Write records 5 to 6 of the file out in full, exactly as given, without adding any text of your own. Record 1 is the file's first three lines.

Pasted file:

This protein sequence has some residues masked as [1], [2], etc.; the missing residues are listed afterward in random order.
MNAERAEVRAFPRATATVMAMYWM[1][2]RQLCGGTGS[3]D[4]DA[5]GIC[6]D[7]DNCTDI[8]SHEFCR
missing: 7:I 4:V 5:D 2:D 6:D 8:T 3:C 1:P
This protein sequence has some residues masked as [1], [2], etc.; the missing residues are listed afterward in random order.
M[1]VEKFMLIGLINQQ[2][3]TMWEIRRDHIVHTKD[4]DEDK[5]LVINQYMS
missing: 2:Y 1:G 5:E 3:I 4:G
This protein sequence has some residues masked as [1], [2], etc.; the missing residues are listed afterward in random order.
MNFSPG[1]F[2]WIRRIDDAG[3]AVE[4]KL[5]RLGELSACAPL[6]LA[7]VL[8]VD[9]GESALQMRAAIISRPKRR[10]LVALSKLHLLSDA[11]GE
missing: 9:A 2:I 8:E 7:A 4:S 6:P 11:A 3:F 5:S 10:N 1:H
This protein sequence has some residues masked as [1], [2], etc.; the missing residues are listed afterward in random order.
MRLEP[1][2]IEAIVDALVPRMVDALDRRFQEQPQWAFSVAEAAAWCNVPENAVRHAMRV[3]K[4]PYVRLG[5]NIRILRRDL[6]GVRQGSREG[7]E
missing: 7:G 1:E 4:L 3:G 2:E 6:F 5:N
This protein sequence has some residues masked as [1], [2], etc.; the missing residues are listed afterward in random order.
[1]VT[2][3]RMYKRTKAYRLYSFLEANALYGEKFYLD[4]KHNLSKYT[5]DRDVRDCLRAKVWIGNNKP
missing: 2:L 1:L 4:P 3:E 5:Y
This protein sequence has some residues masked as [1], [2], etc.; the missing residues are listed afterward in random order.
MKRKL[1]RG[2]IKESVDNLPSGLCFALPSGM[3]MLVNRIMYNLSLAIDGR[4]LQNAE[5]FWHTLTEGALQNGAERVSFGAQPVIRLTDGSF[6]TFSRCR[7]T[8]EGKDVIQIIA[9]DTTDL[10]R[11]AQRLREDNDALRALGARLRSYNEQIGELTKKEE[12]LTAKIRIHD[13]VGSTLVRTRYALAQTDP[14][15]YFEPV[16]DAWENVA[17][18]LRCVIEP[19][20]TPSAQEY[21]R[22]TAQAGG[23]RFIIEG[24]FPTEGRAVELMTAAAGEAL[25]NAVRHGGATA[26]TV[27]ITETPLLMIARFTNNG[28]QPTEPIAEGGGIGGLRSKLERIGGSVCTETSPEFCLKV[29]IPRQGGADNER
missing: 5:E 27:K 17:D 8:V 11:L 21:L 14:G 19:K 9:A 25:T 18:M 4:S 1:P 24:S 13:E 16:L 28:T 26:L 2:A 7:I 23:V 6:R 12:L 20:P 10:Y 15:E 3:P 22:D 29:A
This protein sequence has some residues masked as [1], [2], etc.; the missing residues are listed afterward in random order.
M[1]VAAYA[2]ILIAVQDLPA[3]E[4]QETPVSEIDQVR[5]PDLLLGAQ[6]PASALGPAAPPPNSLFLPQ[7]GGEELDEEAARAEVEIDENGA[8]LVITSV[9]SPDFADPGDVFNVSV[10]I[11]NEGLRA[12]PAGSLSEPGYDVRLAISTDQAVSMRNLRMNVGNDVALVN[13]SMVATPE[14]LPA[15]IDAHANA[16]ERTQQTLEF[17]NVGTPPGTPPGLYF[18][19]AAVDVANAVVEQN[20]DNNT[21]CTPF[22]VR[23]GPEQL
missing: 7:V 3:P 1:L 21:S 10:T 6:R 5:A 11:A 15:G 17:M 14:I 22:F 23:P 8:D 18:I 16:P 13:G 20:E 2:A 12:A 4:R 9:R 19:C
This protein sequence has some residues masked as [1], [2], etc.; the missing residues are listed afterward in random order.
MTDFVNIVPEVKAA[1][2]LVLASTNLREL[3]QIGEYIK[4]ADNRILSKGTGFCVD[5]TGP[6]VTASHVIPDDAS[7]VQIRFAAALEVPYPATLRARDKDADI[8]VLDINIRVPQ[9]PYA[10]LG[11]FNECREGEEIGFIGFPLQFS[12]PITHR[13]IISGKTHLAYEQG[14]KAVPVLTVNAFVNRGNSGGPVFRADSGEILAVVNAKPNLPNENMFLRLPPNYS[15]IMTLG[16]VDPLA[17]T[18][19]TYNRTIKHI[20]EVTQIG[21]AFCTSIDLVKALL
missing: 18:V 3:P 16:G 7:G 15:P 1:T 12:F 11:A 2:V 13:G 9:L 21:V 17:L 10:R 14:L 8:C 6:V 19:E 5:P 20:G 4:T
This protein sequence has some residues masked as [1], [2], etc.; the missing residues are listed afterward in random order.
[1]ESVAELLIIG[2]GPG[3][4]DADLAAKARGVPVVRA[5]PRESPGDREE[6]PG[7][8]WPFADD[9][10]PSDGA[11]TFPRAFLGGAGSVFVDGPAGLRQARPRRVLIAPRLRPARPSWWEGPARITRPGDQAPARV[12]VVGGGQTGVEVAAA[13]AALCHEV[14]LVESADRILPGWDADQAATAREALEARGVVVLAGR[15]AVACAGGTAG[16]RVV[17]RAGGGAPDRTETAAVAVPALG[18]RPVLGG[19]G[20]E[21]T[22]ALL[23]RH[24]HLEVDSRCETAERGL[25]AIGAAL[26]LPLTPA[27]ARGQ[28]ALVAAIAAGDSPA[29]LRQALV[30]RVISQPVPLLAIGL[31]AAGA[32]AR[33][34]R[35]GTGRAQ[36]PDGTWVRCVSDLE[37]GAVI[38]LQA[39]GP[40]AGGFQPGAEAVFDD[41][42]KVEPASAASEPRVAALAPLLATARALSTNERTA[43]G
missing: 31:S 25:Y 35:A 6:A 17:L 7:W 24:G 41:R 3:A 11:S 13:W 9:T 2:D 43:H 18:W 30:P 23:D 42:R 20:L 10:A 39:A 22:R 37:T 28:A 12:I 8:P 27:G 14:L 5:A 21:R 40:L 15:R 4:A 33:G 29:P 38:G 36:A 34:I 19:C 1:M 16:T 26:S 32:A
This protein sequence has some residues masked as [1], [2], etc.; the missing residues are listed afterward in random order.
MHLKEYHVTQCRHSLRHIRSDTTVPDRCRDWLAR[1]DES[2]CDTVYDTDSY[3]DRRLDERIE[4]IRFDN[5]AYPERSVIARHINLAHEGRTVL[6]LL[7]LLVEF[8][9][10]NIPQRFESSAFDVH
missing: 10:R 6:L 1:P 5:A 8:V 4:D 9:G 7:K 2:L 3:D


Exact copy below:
This protein sequence has some residues masked as [1], [2], etc.; the missing residues are listed afterward in random order.
[1]VT[2][3]RMYKRTKAYRLYSFLEANALYGEKFYLD[4]KHNLSKYT[5]DRDVRDCLRAKVWIGNNKP
missing: 2:L 1:L 4:P 3:E 5:Y
This protein sequence has some residues masked as [1], [2], etc.; the missing residues are listed afterward in random order.
MKRKL[1]RG[2]IKESVDNLPSGLCFALPSGM[3]MLVNRIMYNLSLAIDGR[4]LQNAE[5]FWHTLTEGALQNGAERVSFGAQPVIRLTDGSF[6]TFSRCR[7]T[8]EGKDVIQIIA[9]DTTDL[10]R[11]AQRLREDNDALRALGARLRSYNEQIGELTKKEE[12]LTAKIRIHD[13]VGSTLVRTRYALAQTDP[14][15]YFEPV[16]DAWENVA[17][18]LRCVIEP[19][20]TPSAQEY[21]R[22]TAQAGG[23]RFIIEG[24]FPTEGRAVELMTAAAGEAL[25]NAVRHGGATA[26]TV[27]ITETPLLMIARFTNNG[28]QPTEPIAEGGGIGGLRSKLERIGGSVCTETSPEFCLKV[29]IPRQGGADNER
missing: 5:E 27:K 17:D 8:V 11:L 21:L 14:G 19:K 9:A 25:T 18:M 4:S 1:P 24:S 13:E 16:L 28:T 26:L 2:A 7:I 23:V 6:R 12:L 20:P 10:Y 15:E 3:P 22:D 29:A